Last year, an Intergovernmental Panel on Climate Change (IPCC) report showed how there are a few areas in North Africa, primarily around the Sahara, where people cannot live because the average daily temperature exceeds 40° C . Within four decades, such unliveable heat will affect a landmass currently home to three billion people – even if we stop all greenhouse gases tomorrow. So not only do we have to mitigate damage, but also have a conversation about what this really means. Where do these people go? Those moments I think: it’s mass murder, right? Those people cannot stay where they are. What are we going to do, collectively as a world? It’s those moments I really feel this is hard. This is tough stuff, especially for the many young people on our team, looking forward to a – theoretically – bright future.
My theory is: create the space and things will happen. You can never perfectly predict it. But what happened was Greta Thunberg; Extinction Rebellion; central banks’ green finance; corporate decisions moving operations to zero carbon. Across the spectrum, a huge amount of change happened within six months because of a discourse change. If you can change the conversation, you can change the world. But it’s really hard to change the world without changing the conversation. We say: “Oh, we want to save the planet.” Well, the planet will be fine; what we’re really talking about is saving humans civilisation.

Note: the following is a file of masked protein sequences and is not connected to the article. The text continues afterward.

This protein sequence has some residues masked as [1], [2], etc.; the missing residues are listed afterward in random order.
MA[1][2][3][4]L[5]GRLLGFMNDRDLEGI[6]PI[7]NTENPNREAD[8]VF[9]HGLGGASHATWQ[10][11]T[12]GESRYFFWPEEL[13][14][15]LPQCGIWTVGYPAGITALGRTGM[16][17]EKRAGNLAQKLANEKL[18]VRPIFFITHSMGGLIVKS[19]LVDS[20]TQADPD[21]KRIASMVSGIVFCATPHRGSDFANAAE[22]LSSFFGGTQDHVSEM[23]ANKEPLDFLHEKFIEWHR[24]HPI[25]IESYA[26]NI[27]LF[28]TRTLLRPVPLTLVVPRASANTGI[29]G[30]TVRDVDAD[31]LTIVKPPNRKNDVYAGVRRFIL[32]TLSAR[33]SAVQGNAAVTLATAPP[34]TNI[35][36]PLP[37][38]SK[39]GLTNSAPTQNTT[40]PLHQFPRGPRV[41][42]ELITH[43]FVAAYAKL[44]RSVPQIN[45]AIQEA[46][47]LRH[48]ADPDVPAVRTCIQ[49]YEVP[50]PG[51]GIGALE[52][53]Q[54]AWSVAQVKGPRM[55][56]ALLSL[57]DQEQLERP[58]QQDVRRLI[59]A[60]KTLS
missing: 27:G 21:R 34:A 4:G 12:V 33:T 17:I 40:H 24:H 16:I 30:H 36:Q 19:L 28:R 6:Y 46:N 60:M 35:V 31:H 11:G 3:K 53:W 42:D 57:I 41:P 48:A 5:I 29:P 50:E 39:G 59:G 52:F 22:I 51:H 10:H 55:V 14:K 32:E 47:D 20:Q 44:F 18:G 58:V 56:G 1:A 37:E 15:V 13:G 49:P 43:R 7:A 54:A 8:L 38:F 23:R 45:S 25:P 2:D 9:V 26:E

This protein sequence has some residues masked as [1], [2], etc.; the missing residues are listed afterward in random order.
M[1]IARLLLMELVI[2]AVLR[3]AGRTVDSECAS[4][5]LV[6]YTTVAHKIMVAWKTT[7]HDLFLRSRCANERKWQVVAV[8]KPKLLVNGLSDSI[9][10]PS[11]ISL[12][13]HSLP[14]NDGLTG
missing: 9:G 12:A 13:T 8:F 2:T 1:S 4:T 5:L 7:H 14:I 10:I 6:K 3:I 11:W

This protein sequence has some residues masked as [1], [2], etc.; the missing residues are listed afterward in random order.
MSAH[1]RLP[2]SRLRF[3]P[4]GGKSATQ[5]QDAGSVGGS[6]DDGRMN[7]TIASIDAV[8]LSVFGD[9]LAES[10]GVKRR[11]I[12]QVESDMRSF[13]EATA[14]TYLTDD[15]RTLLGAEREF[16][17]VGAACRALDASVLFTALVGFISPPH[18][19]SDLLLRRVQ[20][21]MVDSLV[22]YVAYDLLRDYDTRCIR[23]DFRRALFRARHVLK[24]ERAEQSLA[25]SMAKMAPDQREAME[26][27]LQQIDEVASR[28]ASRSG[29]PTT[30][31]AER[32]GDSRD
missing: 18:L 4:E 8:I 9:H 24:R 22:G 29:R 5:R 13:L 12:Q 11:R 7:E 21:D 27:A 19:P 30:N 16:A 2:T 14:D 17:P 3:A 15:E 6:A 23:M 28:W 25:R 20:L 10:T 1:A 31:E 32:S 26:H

Hopes for the future
I have three messages for leaders at COP 26. First: it’s action now that counts. Targets for 2050 are great. But what happens in 2022? Amazing climate action has occurred over the last 30 years, but greenhouse gas emissions are still getting worse. Second: poor countries with gas reserves feel they have no choice but to accept money from fossil fuel companies. We’ve got to provide alternatives. That power dynamic needs to shift. Third: end fossil fuels. It’s very, very simple – just stop burning stuff.
Once a month, I allow myself to go way down that dark hole. I usually find myself looking at my sleeping children and thinking: What have we done? But talking to youth climate activists is really enlightening. These kids are very well informed. They’ve been down that dark hole, come back up and decided to become activists. I have so much respect for that. My hopes for the future are to get to a place where we’re no longer having conversations about climate change, but rather about how to shape the new world that we decided to build. And what good can come of that.
Tom Brookes is Executive Director of Strategic Communication at the European Climate Foundation (ECF). He works to advance policy response to climate change and runs a worldwide network of communications professionals working on climate. He also serves as Senior Advisor in Global Communications Strategies for the ClimateWorks Foundation.
A long-time IKEA Foundation partner, the ECF is dedicated to responding to the global climate crisis by creating a net-zero greenhouse gas emissions society. By supporting organisations and activities that improve lives, influencing public debate on climate action and facilitating urgent policies in line with the Paris Agreement, the ECF helps enable a socially responsible transition to a sustainable economy in Europe and globally.